GDC 07: Big Brain Academy Hands-On

We flex our mental muscle with a hands-on demonstration of Big Brain Academy on the Wii.

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If you think the motion-centric design philosophy of the Wii is only good for physically-involving games, you might want to take a look at Big Brain Academy, a game that demands split-second mental calculations rather than a bunch of goofy gestures. We visited the Nintendo booth at the 2007 Game Developers Conference for a hands-on demonstration of several of the minigames in Big Brain Academy.

If you're seeing a lot of X marks, you aren't doing very well.
If you're seeing a lot of X marks, you aren't doing very well.

We played the versus mode in Big Brain Academy, which supports up to eight players in two teams of four. Each player can choose a Mii, and during the game the players on each team take turns, handing off the Wii Remote. The versus mode is a series of minigames that you have to complete as quickly as possible. The screen is split down the middle, with one team on the left and the other on the right. Puzzles appear onscreen, and after you solve each one you move on to another. A vertical line in the center of the screen shows a Mii moving up toward the top of the screen as you complete puzzles. The team that reaches the top of the screen first is the winner. Based on the games we played, it doesn't look as though the two teams encounter the same minigames in the same order, so you can't simply look at what your opponent is doing to get an idea of what you're supposed to do.

There are several ways to set up the multiplayer game in Big Brain Academy. You can choose from 12-, 18-, 24-, or 30-game matches, three difficulty levels, and five different game types--think, identify, memorize, compute, and analyze--which determine what kind of puzzles you'll see. There's also an option to mix the categories randomly to get minigames from each one.

The game controls quite well with the Wii Remote. You simply point at the screen and use the A button to interact with objects or make selections. We saw about a dozen different minigames, but there are supposedly around 30 already in the game, with possibly more to come before the release.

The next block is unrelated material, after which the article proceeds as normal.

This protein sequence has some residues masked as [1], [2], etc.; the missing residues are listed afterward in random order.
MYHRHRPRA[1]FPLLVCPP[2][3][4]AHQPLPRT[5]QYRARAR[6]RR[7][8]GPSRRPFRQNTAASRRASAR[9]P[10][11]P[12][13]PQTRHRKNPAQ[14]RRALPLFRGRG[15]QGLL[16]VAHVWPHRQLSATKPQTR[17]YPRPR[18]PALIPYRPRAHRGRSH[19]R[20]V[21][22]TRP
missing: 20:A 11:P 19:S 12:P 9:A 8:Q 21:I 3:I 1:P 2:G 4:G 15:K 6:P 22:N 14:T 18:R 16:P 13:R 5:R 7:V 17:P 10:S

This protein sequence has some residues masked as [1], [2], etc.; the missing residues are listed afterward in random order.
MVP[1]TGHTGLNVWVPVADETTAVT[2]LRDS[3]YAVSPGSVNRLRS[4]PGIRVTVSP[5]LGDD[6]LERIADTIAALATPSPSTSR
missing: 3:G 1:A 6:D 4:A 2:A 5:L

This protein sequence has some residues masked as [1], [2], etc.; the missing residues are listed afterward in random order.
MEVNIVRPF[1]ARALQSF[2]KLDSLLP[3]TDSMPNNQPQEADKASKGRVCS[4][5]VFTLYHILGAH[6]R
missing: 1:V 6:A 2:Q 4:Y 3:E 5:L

We played one game where we had to pop numbered balloons in order from lowest to highest, which wasn't easy, as the balloons were floating all around and upside down. In another game we had to memorize where three birds were in a field of six cages before the cages were covered and shuffled around for us to find the birds. There were some simple identification puzzles that showed four pictures and asked a question. For example, we were given a picture of a fish, a snake, a flower, and a squid and then asked to choose which one has legs. Some games tried to trick us with the wording of the questions, like one that showed a car, a turtle, a bird, and a rocket and then asked which one was fourth slowest. There are also several "spot the different image" puzzles in the game.

Other games involve spatial logic, like one that has a series of blocks on the bottom of the screen and a large, uniform shape on the top. You have to break the blocks on the bottom until they collectively form the same shape that appears on the top. There's also a game that shows a rotating, 3D object and has you pick that same object from a selection of four items. One game we played had two kids falling down the screen very quickly, and it asked us to pick the correct picture of one of the kids from a selection of similar-looking faces. In a whack-a-mole-style game, you're told to hit three different shapes. Several shapes pop up out of six holes, and you have to hit the correct ones. If you hit a wrong shape, you have to start over.

At the end of the game you're shown your percentage of correct answers and the time you took to complete the entire series of puzzles. You aren't given any sort of rating of how smart you are, because in versus mode all that matters is whether you're smarter than your opponent.

We got a good feel for how Big Brain Academy works in a few rounds of versus mode against one of the Nintendo representatives. It seems like a fast-paced, fun game that will appeal to just about everyone. As far as the game's offering any depth, we won't know until we get a look at some of its other play modes. You still have time to study up, though, because there's no announced release date for the game at this time. We'll bring you more details on Big Brain Academy for the Wii as soon as they become available.

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